DU145 cells (in RPMI 1640, supplemented with 25 mM HEPES, 2 mM L-Glutamine and 10% FBS) were cultured in 96-well plates for the APOPercentage apoptosis assay (Biocolor Ltd., Belfast, Ireland). In the presence or absence of 10-7 M flutamide (Sigma), cells were stimulated or not with 10-7 M of the following steroids in serum-supplemented medium: testosterone-BSA (Testo-BSA), dihydrotestosterone (DHT), estradiol-BSA (E2-BSA) and dexamethasone (DEXA) or 10-7 M BSA for 24 hours. Untreated cells cultured in serum free medium were used as positive control for the apoptotic response.

FACS analysis

DU145 cells (in RPMI 1640, supplemented with 25 mM HEPES, 2 mM L-Glutamine and 10% FBS) were cultured in 60 mm plates for FACS analysis and determination of Fas expression levels. After pre-treatment with a monoclonal Ab to Fas, (Fas-blocking peptide, 805-C10-C100, Alexis Biochemicals, Axxora LLC, San Diego, USA), cells were stimulated or not with 10-7 M testosterone-BSA in serum-supplemented medium for the time periods indicated in the figure legends. Untreated cells cultured in serum-free medium were used as a positive control for the apoptotic response. At the end of the respective treatment cells were harvested in PBS and stained with the Annexin V-FITC Apoptosis Detection kit I (BD Pharmingen TM, San Diego, CA) according to the manufacturer's instructions. They were analyzed within 1 h by flow cytometry using a FACSArray Apparatus (BD Biosciences) and CellQuest (BD Biosciences) and ModFit LT (Verify software, Topsham, MN) software.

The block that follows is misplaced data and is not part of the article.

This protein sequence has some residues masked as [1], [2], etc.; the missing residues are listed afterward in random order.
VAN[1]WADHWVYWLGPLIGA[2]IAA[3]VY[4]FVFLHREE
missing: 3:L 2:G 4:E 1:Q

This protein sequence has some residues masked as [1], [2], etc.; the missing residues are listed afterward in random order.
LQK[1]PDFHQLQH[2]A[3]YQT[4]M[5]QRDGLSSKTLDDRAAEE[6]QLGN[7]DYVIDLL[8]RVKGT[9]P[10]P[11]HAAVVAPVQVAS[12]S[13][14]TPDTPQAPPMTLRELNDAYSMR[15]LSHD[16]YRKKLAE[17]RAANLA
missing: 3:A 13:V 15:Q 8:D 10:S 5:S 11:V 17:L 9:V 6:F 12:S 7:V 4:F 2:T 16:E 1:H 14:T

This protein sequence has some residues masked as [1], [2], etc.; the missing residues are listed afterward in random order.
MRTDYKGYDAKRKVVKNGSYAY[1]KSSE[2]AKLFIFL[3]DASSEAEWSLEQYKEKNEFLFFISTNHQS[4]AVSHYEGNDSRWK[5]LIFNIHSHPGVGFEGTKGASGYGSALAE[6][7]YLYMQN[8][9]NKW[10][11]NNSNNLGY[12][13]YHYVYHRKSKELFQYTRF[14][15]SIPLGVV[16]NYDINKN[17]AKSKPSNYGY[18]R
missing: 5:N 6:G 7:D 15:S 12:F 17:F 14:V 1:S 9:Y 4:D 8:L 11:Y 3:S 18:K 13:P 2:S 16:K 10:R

Caspase-3 assay

The activity of caspase-3 was measured in whole cell lysates pre-treated or not with either 10-7 M cytochalasin B, or 10 μM Y-27632 and then stimulated with 10-7 M testosterone-BSA for the time periods indicated in the figure legends, using the Clontech ApoAlert® Caspase Colorimetric Assay kit according to the manufacturers' instructions. Caspase-3 activity was determined by incubating lysates with a caspase-3 substrate (the peptide DEVD conjugated to the chromophor p-nitroaniline) for 2 h at 37°C. The absorbance of each sample was measured at 405 nm by using a 96-well colorimetric plate reader.